Thursday, January 5, 2017

'Eleven Miles of Night': building the haunted road

My supernatural thriller Eleven Miles of Night employs the concept of the“haunted road”. This is the Shaman’s Highway, a reputedly haunted eleven-mile stretch of roadway in rural Ohio. 

Haunted roads figure prominently in urban legends throughout the world. They are usually small sections of a longer route; and the haunting is typically confined to a specific legend or apparition. 







I don’t have to go far from home to find examples of haunted roads: I live close to a haunted area of Ohio Pike known as Dead Man’s Curve. Along this semi-rural portion of Ohio State Route 125, late-night travelers report encounters with a ghostly hitchhiker. The hitchhiker is said to be quite aggressive—motorists claim that he fastens himself to the top of their vehicles, riding with them for several miles. 

Is the legend of Dead Man’s Curve true? I can’t say. I drive that section of Ohio Route 125 about once per month—almost always during the day—and I’ve never seen anything untoward. But you probably won’t catch me driving it between midnight and 1:00 a.m., when the phantom hitchhiker is said to be most active. 

Real or not, there is no shortage of haunted roads. Dig through the Internet, and you can find accounts of them in every U.S. state. 

With all these claims about haunted roads, you would think that they would be turning up frequently in supernatural fiction. To the best of my knowledge, though, there haven't been many novels written about haunted roads. (Stephen King has written two novels about haunted carsChristine and From a Buick 8—but not a single novel about a haunted road. Go figure!) 

In my analysis, the dearth of “haunted road” novels is attributable to the small scale of the story concepts that such novels would inevitably be based upon: Most garden-variety haunted road scenarios simply don’t support a novel. 

Spooky things are happening along a two-mile stretch of a sparsely populated and infrequently traveled road… Okay…That makes an interesting 700-word nonfiction article around Halloween; but you’ll need to do a lot of embellishing in order to get a novel out of that!

For a number of years, I kicked around the idea of writing a novel about the aforementioned Dead Man’s Curve on Ohio Pike. I considered a number of angles, none of which reached the critical mass that a novel needs. 

I may get around to writing a tale about Ohio Pike’s Dead Man’s Curve someday; but it will probably be a novella or a short story, rather than a novel. 

Even before I had fully conceived and named Eleven Miles of Night, I decided that the scope of my “haunted road” novel had to be bigger, badder, and scarier than a single-dimensional urban legend.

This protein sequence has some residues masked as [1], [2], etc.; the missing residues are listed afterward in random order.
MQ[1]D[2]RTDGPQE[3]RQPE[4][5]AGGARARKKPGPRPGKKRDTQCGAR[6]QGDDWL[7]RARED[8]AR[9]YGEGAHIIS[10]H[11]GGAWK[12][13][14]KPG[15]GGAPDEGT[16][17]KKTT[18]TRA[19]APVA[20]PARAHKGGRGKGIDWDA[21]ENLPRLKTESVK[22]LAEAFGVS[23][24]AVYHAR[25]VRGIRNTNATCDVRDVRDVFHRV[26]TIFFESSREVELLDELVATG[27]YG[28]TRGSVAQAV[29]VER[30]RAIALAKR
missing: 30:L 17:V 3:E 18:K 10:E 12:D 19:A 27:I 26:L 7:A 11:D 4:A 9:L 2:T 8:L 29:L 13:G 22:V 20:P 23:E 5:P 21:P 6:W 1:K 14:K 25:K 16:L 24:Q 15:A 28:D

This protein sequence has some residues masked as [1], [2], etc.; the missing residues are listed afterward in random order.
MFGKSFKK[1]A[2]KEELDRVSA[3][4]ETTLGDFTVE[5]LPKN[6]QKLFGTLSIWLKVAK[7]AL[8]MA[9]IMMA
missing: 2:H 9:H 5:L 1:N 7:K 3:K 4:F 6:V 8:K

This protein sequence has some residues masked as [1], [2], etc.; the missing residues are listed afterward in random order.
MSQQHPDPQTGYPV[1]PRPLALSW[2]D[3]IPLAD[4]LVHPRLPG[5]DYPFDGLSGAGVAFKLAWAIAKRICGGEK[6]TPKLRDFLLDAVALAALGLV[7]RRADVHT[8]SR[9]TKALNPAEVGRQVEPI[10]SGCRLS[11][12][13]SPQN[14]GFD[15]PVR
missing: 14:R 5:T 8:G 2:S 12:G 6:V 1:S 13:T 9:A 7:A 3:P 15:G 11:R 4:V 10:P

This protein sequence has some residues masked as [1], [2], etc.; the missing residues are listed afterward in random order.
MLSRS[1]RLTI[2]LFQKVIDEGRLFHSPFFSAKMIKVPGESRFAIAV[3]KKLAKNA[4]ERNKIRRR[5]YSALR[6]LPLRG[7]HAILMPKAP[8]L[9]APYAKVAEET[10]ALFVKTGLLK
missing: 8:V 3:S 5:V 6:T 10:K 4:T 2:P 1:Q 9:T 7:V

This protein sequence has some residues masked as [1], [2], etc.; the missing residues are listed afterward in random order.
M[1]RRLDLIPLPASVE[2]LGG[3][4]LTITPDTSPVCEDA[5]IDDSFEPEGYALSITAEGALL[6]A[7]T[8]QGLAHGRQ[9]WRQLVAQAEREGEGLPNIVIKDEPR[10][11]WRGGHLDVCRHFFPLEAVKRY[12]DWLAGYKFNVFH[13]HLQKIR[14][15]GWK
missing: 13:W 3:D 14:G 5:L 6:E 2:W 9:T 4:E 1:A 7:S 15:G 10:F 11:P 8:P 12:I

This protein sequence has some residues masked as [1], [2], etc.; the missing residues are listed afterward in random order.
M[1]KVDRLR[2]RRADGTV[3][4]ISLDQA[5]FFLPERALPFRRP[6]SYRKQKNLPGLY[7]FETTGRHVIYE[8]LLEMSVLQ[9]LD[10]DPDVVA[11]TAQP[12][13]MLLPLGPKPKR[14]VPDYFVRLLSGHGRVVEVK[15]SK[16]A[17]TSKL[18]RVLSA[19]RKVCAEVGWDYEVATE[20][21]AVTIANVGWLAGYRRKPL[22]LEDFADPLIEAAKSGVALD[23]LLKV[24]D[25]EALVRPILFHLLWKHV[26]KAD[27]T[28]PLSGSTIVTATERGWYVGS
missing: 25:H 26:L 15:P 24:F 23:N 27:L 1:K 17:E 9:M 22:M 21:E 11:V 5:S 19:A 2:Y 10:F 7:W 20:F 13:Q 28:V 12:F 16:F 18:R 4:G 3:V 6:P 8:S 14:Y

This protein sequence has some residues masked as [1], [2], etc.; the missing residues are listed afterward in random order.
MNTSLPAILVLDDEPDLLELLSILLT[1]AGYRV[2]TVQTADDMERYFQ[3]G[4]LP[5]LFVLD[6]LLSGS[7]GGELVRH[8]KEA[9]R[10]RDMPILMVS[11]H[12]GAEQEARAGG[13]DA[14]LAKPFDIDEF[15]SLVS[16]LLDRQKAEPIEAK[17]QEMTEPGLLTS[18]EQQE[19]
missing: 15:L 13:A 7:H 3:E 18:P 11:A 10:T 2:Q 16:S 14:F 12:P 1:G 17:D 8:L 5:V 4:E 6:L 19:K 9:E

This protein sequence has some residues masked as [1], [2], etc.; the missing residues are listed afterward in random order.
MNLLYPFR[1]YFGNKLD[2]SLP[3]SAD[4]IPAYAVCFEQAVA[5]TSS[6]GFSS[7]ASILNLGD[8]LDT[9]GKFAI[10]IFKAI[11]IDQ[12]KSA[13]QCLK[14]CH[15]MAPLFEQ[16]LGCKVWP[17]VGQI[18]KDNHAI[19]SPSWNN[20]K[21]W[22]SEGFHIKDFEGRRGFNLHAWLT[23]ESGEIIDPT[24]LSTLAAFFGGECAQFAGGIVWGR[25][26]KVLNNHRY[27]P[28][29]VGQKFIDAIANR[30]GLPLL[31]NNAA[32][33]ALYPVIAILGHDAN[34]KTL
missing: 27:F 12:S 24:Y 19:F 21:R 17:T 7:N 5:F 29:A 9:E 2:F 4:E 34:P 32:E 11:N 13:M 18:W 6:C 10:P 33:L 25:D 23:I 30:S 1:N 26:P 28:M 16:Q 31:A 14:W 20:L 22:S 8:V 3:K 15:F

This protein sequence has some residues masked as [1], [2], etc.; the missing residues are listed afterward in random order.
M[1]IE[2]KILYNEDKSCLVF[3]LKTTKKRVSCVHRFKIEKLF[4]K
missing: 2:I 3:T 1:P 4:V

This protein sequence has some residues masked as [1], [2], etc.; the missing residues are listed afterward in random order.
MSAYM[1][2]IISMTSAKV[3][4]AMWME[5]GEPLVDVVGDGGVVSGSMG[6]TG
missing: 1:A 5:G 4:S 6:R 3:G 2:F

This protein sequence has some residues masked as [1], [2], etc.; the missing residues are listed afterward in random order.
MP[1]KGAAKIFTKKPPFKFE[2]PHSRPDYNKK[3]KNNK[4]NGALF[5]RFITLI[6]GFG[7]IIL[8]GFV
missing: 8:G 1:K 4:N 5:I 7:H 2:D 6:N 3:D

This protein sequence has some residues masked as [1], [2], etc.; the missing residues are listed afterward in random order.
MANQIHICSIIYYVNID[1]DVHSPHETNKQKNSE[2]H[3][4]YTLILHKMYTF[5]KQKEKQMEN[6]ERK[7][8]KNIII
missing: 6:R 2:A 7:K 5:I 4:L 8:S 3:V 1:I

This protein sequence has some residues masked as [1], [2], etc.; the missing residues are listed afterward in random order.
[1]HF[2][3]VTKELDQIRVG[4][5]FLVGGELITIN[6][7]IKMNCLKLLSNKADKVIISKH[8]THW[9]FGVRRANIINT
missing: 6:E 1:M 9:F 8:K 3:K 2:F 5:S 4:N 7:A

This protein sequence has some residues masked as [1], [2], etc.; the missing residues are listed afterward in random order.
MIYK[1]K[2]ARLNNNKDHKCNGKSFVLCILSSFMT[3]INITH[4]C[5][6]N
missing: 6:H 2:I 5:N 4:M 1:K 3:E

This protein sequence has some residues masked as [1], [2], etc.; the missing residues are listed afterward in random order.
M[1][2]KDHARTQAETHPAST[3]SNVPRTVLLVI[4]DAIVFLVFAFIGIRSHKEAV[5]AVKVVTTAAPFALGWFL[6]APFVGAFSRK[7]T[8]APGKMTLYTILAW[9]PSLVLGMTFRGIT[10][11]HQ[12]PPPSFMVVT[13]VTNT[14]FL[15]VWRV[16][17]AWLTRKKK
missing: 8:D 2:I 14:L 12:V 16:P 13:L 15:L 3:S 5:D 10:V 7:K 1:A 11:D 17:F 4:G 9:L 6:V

Eleven Miles of Night originally started with a dream. About ten years ago I had a semi-nightmare about a forest filled with dark, lurking, shadows, and various winged creatures. (I suppose you could say this was a very “Lovecraftian” dream of mine.)

The dream fascinated me. I knew there was something I could do with this, but it needed more. For starters, I needed to nail my spooky dreamworld down to a specific setting—a real location.

Lo and behold, I had one that was immediately accessible. 

For about three years during the 1990s, I lived in the town of Wilmington, Ohio. Wilmington was a wonderful place for me, but there wasn't much in the way of weekend entertainment for the twentysomething single man I was then. As a result, I would usually drive to Cincinnati on Friday evening, and return to Wilmington late Sunday afternoon.  

One of the ways to drive to Cincinnati from Wilmington (there are several, but this isn't a travel guide) is to take Route 68 south to Route 32. 

Route 68 is a twisting rural road that cuts through open forest, farmland, and scattered settlements. Portions of the drive are lonely—and a little spooky at the wrong time of day. 

I combined my dream concept of the “haunted road” with my remembered travels down and up Route 68 twenty years ago. That gave me the Shaman’s Highway. (Yes, the town of Wagosh in the novel is loosely based on Wilmington, Ohio—though the town itself doesn't have a major role in the story.)

The Shaman’s Highway of the novel is a hotbed of paranormal activity. There isn't merely a single apparition—there are many of them, and they’re quite diverse. That fictional eleven-mile stretch of Route 68 is haunted by evil spirits, hellhounds, and the ghost of an eighteenth-century witch. 

Why is the Shaman’s Highway so haunted? The road was built atop an old Native American burial ground; and a group of devil worshipers reportedly conducted unspeakable rites there during the 1960s and 1970s. 

I knew right away that this was an idea that had legs: The Shaman’s Highway would be a super-charged paranormal environment, with an entire cast of horrors. 

Of course, the Shaman’s Highway is only one aspect of Eleven Miles of Night. I’ll explore the other elements of the book in future posts. 






(In the meantime, you can sample Eleven Miles of Night on Amazon.com,  or listen to my readings of the book on my YouTube channel.